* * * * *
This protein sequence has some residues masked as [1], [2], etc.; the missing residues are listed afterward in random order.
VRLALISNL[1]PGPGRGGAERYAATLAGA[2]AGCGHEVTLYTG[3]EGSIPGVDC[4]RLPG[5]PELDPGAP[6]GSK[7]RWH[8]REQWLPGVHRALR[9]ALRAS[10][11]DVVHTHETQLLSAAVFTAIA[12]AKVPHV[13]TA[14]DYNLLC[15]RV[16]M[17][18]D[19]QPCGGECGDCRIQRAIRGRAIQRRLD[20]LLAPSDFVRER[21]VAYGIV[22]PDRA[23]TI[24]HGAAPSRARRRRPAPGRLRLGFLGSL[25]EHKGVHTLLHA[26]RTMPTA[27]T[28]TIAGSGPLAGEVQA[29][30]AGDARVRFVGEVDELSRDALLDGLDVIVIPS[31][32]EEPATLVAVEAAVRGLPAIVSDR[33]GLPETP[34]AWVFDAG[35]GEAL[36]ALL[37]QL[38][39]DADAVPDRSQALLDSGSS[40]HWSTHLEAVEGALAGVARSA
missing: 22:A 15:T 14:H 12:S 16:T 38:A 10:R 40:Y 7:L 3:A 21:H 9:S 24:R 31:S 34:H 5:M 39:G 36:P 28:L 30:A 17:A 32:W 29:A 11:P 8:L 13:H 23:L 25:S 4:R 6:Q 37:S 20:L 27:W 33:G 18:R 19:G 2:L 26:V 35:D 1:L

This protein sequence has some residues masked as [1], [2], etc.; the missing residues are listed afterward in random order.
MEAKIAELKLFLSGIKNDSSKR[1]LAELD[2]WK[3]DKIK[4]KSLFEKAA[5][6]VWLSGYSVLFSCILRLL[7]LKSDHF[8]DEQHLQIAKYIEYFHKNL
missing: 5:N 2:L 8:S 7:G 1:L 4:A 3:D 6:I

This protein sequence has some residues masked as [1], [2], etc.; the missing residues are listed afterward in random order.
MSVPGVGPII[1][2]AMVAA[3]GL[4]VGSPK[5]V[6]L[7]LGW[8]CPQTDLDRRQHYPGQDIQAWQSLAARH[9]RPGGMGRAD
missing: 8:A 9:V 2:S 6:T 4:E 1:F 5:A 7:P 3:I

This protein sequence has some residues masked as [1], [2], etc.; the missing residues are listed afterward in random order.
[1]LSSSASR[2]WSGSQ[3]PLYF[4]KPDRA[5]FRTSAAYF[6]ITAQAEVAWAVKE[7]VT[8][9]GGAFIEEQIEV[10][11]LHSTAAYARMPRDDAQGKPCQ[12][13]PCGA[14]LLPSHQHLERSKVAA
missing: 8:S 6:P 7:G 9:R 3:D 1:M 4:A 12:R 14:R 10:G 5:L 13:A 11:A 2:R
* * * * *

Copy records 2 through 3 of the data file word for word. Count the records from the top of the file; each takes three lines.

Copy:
This protein sequence has some residues masked as [1], [2], etc.; the missing residues are listed afterward in random order.
MEAKIAELKLFLSGIKNDSSKR[1]LAELD[2]WK[3]DKIK[4]KSLFEKAA[5][6]VWLSGYSVLFSCILRLL[7]LKSDHF[8]DEQHLQIAKYIEYFHKNL
missing: 5:N 2:L 8:S 7:G 1:L 4:A 3:D 6:I

This protein sequence has some residues masked as [1], [2], etc.; the missing residues are listed afterward in random order.
MSVPGVGPII[1][2]AMVAA[3]GL[4]VGSPK[5]V[6]L[7]LGW[8]CPQTDLDRRQHYPGQDIQAWQSLAARH[9]RPGGMGRAD
missing: 8:A 9:V 2:S 6:T 4:E 1:F 5:A 7:P 3:I